The beauty of Perugia doesn’t come from her majestic monuments or impressive squares, but from the personal experience that is felt by walking through the alleys of her historical centre.
Wandering the city’s streets, it’s possible to end up being in wonderful corners with stunning landscapes that are captured by lots of tourists, arrived in the city exactly for this peculiarity. As an unrepeatable treasure hunt of amazing and unique views, inspiration for paintings by all the ages’ artists.
In the frescoes of the Priori Chapel, a chapel inner the National Gallery of Umbria, it’s portrayed the pictorial cycle of Saint Ludovico da Tolosa and Saint Ercolano lives, by the Perugian artist Benedetto Bonfigli. The episodes of Saint Ercolano’s life, one of the three patrons of Perugia, show a representation of the city in the fifteen century, with the numerous towers not yet destroyed. Even if the landscape it’s different from today, some elements are still recognizable.
The episode La presa di Perugia da parte di Totila [Totila’s siege of Perugia] features the Goti conquer of the city and the martyrdom of Saint Ercolano, whose burial is portrayed on the lower right, just in front of the well identifiable façade of the homonymous church.
The next episode, Prima traslazione del corpo di Sant’Ercolano dalla prima sepoltura alla Basilica di San Pietro [Translation to San Pietro], shows the displacement of the Saint obsequies from the Saint Ercolano church to the Saint Peter cathedral, with a huge procession. In this fresco is possible to see in the foreground, on the right, the red and white façade and the impressive bell tower of the Saint Peter cathedral.
While, on the centre of the background, it’s visible the basilica church of Saint Domenico with his famous stained-glass window and the bell tower, whose upper part was demolished after the Rocca Paolina construction. Another example of a Renaissance representation of Perugia, it’s portrayed in the panel Gonfalone della Giustizia by the most famous Perugian artist, Il Perugino. In this painting, which is now in the National Gallery of Umbria, it’s seen, in the foreground, a view of the Porta Eburnea district, one of the five districts of the historical centre of Perugia, as a beautiful postcard from the sixteen century.
One of the most famous Perugian landmark is the Rocca Paolina. Built by the will of Pope Paolo III Farnese, from whom it takes the name, was erected between 1540 and 1543, as an emblem of the Pope supremacy over the city. After the annexation of Perugia in the kingdom of Italy, it was gradually destroyed, till the small portion visible today. Two little paintings of the Perugian artist Giuseppe Rossi, that are now in the National Gallery of Umbria, show the majesty and the impressiveness of the fortress that, before the demolition, englobed all the southside of the city.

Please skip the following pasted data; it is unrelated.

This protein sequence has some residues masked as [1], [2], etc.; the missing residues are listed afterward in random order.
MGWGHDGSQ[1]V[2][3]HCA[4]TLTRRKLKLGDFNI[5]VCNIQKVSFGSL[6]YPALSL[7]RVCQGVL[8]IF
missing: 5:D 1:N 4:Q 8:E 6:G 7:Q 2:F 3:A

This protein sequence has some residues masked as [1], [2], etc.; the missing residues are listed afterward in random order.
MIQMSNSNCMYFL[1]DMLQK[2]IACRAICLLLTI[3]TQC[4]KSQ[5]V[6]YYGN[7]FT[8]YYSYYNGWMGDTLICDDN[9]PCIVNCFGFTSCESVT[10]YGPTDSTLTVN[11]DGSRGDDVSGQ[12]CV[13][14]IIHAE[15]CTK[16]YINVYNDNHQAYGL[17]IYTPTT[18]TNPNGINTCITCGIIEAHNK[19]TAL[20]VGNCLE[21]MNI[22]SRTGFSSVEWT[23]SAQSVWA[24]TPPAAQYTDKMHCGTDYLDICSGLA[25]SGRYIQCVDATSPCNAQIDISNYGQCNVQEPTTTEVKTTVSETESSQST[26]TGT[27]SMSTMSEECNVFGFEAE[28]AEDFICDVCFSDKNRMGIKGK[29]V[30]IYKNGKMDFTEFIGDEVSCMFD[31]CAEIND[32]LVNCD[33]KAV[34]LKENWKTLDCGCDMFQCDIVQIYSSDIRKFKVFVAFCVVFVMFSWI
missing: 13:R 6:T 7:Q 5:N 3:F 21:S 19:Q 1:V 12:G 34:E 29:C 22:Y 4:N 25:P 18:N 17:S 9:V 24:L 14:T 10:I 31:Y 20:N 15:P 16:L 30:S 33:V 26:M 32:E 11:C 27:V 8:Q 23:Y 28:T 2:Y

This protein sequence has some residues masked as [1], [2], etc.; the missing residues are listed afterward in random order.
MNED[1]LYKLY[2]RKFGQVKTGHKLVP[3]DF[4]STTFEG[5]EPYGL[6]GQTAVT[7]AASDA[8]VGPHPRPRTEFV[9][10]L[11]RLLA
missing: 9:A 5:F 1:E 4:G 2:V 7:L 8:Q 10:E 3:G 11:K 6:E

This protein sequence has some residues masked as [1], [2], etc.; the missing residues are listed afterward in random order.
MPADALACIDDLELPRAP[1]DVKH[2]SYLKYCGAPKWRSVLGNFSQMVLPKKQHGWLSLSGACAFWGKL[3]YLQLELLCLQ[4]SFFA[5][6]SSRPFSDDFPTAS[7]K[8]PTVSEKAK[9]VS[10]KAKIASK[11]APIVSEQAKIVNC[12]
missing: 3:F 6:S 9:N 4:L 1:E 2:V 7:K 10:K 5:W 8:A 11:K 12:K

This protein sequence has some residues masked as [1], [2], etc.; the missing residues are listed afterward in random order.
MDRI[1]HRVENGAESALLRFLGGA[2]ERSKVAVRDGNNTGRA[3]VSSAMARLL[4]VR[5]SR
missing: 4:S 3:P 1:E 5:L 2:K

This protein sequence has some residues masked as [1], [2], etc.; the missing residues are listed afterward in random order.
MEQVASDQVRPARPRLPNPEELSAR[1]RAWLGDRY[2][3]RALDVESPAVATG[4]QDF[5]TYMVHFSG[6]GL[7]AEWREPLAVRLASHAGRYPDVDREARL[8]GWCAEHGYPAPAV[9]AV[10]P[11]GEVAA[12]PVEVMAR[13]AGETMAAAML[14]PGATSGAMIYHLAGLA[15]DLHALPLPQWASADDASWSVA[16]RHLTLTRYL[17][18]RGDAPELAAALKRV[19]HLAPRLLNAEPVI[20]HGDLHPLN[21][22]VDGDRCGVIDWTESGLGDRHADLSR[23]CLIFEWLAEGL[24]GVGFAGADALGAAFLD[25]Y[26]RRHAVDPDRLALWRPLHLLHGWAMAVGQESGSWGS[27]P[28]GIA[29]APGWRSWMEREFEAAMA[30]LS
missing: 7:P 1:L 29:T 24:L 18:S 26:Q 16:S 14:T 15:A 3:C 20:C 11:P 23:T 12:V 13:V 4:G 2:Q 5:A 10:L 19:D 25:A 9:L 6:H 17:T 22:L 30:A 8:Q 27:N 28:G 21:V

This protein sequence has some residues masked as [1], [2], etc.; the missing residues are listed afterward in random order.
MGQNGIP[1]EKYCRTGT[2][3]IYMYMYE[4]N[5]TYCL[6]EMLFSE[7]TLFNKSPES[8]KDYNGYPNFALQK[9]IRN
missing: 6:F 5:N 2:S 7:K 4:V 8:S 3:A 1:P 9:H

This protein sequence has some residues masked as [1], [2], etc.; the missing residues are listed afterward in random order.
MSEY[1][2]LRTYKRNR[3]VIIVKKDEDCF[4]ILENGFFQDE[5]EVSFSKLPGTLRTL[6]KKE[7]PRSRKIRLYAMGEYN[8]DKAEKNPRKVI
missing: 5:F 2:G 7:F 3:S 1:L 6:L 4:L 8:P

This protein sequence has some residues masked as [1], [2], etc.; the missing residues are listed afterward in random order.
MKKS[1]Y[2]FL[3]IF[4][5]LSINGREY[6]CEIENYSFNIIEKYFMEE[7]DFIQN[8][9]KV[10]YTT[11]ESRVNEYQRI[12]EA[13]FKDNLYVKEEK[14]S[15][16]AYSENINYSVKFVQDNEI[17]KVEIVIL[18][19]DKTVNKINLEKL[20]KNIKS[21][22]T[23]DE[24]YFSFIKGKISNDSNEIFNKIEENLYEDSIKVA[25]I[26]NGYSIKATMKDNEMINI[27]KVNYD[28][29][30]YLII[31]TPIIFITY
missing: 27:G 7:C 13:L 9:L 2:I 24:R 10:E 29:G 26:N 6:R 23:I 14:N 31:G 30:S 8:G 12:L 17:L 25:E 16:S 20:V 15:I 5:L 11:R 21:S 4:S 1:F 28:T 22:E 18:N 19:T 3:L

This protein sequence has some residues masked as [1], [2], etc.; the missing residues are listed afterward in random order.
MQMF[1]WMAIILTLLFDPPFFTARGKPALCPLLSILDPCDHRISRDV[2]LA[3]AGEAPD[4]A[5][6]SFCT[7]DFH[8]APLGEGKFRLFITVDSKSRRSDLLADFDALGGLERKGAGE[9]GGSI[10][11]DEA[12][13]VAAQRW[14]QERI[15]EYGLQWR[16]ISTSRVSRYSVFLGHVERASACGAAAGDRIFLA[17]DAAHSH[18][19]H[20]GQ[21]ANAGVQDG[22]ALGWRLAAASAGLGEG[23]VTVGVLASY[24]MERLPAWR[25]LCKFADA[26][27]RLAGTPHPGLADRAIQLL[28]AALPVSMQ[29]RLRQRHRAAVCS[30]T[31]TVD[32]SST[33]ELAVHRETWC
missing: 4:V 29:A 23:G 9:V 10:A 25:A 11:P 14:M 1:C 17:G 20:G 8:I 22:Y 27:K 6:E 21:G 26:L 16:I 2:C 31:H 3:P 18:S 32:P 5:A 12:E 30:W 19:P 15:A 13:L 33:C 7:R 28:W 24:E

It’s interesting how little it’s remained of the original structure: the Pope Palace, at the top right of the board, it’s today replaced by Piazza Italia, Giardini Carducci and Palazzo della Prefettura. While the so-called Tenaglia [Pincer], at the bottom left, stood in the place where today there is Piazza Partigiani.
The pictorial representation of Perugia’s beauties it’s not an exclusive prerogative of Perugian artists, but it’s seen also in foreign artists or artists that come from other parts of Italy that, after a long-term residence, fell in love with the city and portrayed it in fascinating paintings.
Luigi Marzo is an artist from the area of Salento who, after coming to Perugia to study at the university, had been enchanted by the city, and decided to remain to live there. In the small expressionistic painting called Arco Etrusco, he represents one of the landmarks of the city, the north gate of the Etruscan wall. Marzo chose to portray the Arch focusing not on an accurate and objective representation but expressing through the painting his sensations and emotions over the place illustrated. The result is an intimate and personal artwork. The little painting by the Dutch artist Christian Seebauer, shows a view of Perugia from the Pincetto zone. Comparing the picture to a photograph, the confrontation is surprising. The punctuality ad accuracy with whom the painter has depicted all the details is really remarkable and demonstrates the admiration of Seebauer for the city, grown during his studies at the University for Foreigners of Perugia.
The last suggested painting belongs to Valerio Lombardelli, aka Wallas, an artist from the city of Pesaro. The print, titled Perugia, Quando Scende La Notte, Si Accendono Le Luci E Inizia Lo Spettacolo Dell’amore [Perugia, when the night falls, the lights come on and the show of love begins], represents the most emblematic place of the city, the IV November Square, with the Major Fountain and the staircase of the Priori Palace. The work, part of a series of paintings dedicated to the city, presents the typical characteristics of the artist’s style, with bright and unnatural colours and a light sight despite the starry night. A dual representation, intimate and explosive, that proposes herself as an invitation to visit Perugia.
The illustration of Perugia’s monuments and landscapes doesn’t end with these few examples, there are countless paintings and drawings by more or less famous artists that, every year, engage in the city representation.
A pure and simple act of love, a gratitude gesture to a city that hosted them and made them feel home. In fact, whether it’s writing, music or painting, art is a necessary expression of feelings, and there’s nothing that inspires more than a beautiful view.